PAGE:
A political Gettysburg

By Hugh Hewitt

The elections of 2002 represent just another in a series of battles between the major parties for majoritarian status in the country. This war began in the aftermath of the collapse of the Soviet Union and has been waged with an intensity which has come close to exhausting both sides.

Bill Clinton’s wins in 1992 and 1996 – assisted by Ross Perot – misled Democrats into overestimating their own strengths. It would be perilous if Republicans made that same error in the aftermath of Tuesday’s sweeping victories for the president, its campaign team and the candidates he recruited.

The Civil War provides all the analogies any American ever needs. The presidential contest of 2000 was our political version of Antietam – a vast and ghastly business, with casualties aplenty on both sides of the aisle, though with the Republicans in control of the field in the person of the president.

This week’s contests provide the Gettysburg moment – the high-water mark of the Daschle Democrats, and one they came close to carrying but for the president’s furious campaigning. The Republicans again control the field, but this time with clear momentum.

There are any number of Democratic senators who consulted their calendars last night – their date with the voters is only two years off – and had to conclude that this president likes to win. Hard lefties like Boxer of California, Wyden of Oregon, and Murray of Washington state – as well as out-of-steppers like Hollings of South Carolina and Reid of Nevada – have to reflect on the president’s success in recruitment of candidates. Even folks like Leahy of Vermont and Schumer of New York (can you spell Giuliani?) from reliably liberal states have to wonder to themselves about a president who broke every expectation for political success and set a new historical mark. If Roy Barnes wasn’t safe last night, who is?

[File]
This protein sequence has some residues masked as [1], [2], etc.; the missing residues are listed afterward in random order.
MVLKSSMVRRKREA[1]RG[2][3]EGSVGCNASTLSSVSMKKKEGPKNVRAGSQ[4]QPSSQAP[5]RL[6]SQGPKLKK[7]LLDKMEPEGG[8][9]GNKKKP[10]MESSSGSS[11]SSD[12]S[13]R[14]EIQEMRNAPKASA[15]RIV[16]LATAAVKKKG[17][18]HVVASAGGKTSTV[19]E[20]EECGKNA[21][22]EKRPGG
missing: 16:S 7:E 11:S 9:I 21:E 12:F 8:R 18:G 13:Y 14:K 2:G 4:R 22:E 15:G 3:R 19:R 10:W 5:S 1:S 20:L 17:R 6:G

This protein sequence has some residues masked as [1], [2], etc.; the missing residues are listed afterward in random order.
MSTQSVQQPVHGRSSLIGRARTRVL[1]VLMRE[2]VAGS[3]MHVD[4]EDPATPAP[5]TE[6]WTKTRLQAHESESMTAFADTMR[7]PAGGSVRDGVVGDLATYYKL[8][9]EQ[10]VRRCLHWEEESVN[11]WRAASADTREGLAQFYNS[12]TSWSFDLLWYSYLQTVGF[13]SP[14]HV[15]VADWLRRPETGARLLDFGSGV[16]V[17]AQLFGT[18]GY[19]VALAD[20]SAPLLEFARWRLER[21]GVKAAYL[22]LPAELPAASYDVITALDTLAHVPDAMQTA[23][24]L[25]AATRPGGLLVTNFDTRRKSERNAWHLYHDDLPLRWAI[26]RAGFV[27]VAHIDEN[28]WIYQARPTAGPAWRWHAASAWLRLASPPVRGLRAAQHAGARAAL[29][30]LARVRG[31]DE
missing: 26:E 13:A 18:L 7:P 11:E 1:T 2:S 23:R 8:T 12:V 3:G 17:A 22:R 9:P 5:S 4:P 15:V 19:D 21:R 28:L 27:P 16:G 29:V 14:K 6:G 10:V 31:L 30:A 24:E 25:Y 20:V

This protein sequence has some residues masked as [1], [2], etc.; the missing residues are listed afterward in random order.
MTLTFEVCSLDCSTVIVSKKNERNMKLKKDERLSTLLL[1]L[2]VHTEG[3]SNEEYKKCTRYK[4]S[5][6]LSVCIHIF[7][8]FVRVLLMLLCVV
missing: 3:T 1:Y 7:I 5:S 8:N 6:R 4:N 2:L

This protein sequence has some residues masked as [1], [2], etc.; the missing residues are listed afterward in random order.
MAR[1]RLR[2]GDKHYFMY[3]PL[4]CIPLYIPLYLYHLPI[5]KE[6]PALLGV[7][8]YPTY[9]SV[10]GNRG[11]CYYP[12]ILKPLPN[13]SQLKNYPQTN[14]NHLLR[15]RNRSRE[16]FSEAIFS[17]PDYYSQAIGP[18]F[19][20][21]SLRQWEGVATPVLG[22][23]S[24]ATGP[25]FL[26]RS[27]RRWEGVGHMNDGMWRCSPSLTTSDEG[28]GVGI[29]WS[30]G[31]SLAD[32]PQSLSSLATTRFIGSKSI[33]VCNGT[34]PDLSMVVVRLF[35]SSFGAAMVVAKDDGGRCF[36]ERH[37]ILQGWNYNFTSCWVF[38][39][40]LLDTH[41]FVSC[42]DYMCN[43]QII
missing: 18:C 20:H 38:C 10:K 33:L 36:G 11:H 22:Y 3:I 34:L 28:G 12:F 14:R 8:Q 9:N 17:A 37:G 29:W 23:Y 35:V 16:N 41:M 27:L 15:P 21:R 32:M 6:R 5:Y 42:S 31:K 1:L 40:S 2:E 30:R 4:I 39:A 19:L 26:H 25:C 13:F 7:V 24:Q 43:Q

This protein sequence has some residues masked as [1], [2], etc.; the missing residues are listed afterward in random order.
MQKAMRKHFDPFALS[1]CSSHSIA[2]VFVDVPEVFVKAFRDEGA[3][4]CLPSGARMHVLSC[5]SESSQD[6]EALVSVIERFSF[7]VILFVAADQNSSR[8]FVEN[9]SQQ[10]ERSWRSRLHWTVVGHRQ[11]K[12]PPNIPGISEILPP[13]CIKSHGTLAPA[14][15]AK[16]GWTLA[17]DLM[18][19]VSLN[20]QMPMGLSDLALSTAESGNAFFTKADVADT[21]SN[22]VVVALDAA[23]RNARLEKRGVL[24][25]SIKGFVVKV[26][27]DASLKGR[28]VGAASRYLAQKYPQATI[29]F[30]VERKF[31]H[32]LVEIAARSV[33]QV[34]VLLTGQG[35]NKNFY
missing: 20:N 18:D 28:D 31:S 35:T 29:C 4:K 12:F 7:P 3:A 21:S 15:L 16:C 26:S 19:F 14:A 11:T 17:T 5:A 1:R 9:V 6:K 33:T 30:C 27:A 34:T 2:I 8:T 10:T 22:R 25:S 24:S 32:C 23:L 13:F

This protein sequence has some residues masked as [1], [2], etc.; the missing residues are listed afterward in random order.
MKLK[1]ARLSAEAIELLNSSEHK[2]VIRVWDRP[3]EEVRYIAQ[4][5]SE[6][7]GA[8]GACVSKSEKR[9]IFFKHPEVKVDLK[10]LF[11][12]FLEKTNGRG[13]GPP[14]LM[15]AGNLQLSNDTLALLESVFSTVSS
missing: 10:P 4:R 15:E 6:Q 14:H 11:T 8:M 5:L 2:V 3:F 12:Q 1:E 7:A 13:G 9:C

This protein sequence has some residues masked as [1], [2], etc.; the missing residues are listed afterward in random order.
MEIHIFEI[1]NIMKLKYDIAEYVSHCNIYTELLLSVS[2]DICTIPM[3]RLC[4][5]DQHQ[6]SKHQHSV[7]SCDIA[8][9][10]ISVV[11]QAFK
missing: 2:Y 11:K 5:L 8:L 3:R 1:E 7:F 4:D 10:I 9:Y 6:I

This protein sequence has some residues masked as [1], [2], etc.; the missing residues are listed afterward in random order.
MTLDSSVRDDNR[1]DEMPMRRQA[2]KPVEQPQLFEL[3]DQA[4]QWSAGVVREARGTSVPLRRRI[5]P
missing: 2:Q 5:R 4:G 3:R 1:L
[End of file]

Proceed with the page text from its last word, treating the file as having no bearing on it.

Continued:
So what are the Democrats to do? First, fire Terry McAuliffe, of course – and send a note to Bill Clinton and Al Gore disinviting them from the national stage. What these three did in Florida ought to make it blindingly clear – even to Howard Fineman – that Florida 2000 was not some watershed moment that would forever define the modern Democratic Party, but an embarrassing lurch for power by Gore and a thousand lawyers.

Then Daschle – or whoever the Democrats send to assist Trent Lott in running the Senate – should make it clear to Leahy, Byrd and the other embarrassments that their own private demons will no longer drive the national party’s agenda.

If the Democrats adopt the president’s (and obviously the country’s) views on homeland defense, the federal judiciary and the death tax, they may be able to recover fairly quickly. But if they continue to insist on abortion absolutism and on manipulation of the estate-tax sunset, surely more electoral fury will follow.

That is the debate for the Democrats. For my side, there is no debate but, rather, relief. The federal judiciary especially has narrowly escaped a perilous descent into harsh and permanent politicization. I hope Sen. Hatch will, with the president’s blessings, convene a group of scholars and lawmakers and move to the adoption of a new rule on hearings and votes that allows the Senate as a whole – under Republicans and Democrats – to exercise its constitutional role. The power of “holds” and “blue slips” should end. The federal judiciary governs an entire country and every senator ought to have a vote on every nominee.

Politically, beginning with Suzanne Terrell in Louisiana, I trust the GOP faithful will start pulling on the oars toward a more reliable majority than a couple of votes provide. There is much to be done and a war of long duration that has to be won. The fight for continued success in 2004 will be the most decisive political battle to date, and there is zero time to rest on the memory of Tuesday night.